Witness and fraternity are the two key words to understanding the meaning of Francis’ journey to Albania, as brief — less than 12 hours — as it was important and exemplary. Important for the country, which has received strong support from the Pontiff, and exemplary because of the sign that the Pope has wished to launch to Europe and to the whole international community.
In the warm welcome address, President Bujar Nishani, in his affectionate and composed welcome to the Pontiff, introduced his people as the People of Mother Teresa and drew on the last words exclaimed by the Catholic martyrs, victims of Communism — ‘Long live Albania! Long live the Pope!’. He recalled with gratitude that in the “great season of loneliness” the Holy See’s support for the country was important.
Today, in the footsteps of John Paul II, on his visit after the end of the atheist regime, the Bishop of Rome’s support for Albania is once again manifest. With a world-wide scope and with obvious affection for the Albanian people, with “respect and admiration for their witness and their fraternity in carrying the country forward”, Francis had written in his own hand at the outset of the visit.
The Pope spent two months preparing for this, his first visit in Europe. He was dismayed at the “level of cruelty” unleashed, which he defined as terrible, not only on Catholics but also on Orthodox and Muslims. “All three religious components have borne witness to God and now bear witness to fraternity”, Francis summarized to journalists during the return flight to Rome.
The witness of fraternity borne by the people of Albania and from its heroic history of resistance to evil is precious “in these times where an authentic religious spirit is being perverted and where religious differences are being distorted and instrumentalized by extremist groups. This creates dangerous circumstances which lead to conflict and violence”, the Pope stated clearly.From this land of martyrs, the Bishop of Rome once again gave voice to these powerful words: “Let no one consider themselves to be the ‘armour’ of God while planning and carrying out acts of violence and oppression!”, he urged in his discourse to the Albanian authorities and the Diplomatic Corps. “Authentic religion is a source of peace and not of violence!”, he said at the meeting with representatives of other religious communities in the country and repeated: “To kill in the name of God is a grave sacrilege!”.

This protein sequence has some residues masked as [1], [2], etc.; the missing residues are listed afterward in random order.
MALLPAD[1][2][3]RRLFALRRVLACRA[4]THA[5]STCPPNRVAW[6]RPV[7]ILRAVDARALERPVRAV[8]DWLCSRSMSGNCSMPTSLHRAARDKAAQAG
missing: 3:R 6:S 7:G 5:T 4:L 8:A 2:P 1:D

And beside the unequivocal words expressed during the journey in Albania will remain the strong emotion and the tears of the Pontiff on hearing the simple and touching story of two survivors of the atrocious Communist persecution: an 84-year-old priest, Fr Ernest Simoni, and an 85-year-old Stigmatine nun, Sr Marije Kaleta, who escaped death, decades of imprisonment and forced labour. Today “we have touched martyrs”, the Pope said, deeply moved, adding that, consoled by God during the persecution, they were the ones to console us.
St. Peter’s Square
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